Our program today was given by one of our HODAR's (husband of DAR), Ron Vasile. Ron worked for the I&M Canal Historical Society for several years, so he is definitely an expert on the subject. It was a beautiful fall day which was perfect for a walking tour of the canal.
The Illinois & Michigan canal was built between 1836 -1848 to connect the Great Lakes with the Mississippi River. This was a major boon to transportation and shipping of goods and contributed quite a bit to the settlement of northern Illinois.
Ron explained how many of the workers were Irish immigrants. The work was dangerous because they had to use black powder (gunpowder) to blast through the limestone. In addition, there was the danger of disease such as cholera and dysentery. Many were killed trying to dig this 96 mile canal 60 feet wide and 6 feet deep.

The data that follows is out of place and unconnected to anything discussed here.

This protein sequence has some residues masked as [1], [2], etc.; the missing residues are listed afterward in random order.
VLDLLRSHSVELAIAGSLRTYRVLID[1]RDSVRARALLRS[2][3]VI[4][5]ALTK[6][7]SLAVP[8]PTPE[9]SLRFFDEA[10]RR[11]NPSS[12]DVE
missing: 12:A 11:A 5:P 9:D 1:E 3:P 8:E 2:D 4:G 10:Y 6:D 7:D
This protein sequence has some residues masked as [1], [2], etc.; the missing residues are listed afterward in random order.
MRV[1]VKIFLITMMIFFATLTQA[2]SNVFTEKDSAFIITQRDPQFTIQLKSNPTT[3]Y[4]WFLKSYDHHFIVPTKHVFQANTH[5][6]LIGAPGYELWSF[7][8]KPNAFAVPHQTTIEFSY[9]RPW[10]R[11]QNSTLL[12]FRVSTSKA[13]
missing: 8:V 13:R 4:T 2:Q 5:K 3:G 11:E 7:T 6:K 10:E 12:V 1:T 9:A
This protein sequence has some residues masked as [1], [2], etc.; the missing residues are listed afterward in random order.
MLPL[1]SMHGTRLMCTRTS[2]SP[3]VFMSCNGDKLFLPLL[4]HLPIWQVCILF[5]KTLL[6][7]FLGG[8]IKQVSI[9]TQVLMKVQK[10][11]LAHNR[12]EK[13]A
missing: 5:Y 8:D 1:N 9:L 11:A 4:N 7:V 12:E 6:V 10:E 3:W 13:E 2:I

The canal boats were pulled along by mules, driven by boys who walked alongside the canal on a mule path. Travel across the state of Illinois now took only 24 hours by boat - previously three weeks along muddy roads. In addition, grain could be brought to Chicago to sell or ship east - one of the reasons Chicago grew and thrived during this period.
The canal has 17 locks because the water level is higher in Chicago than at the Mississippi. The first lock is partially intact at Lockport, IL.
We enjoyed learning about this important piece of Illinois history.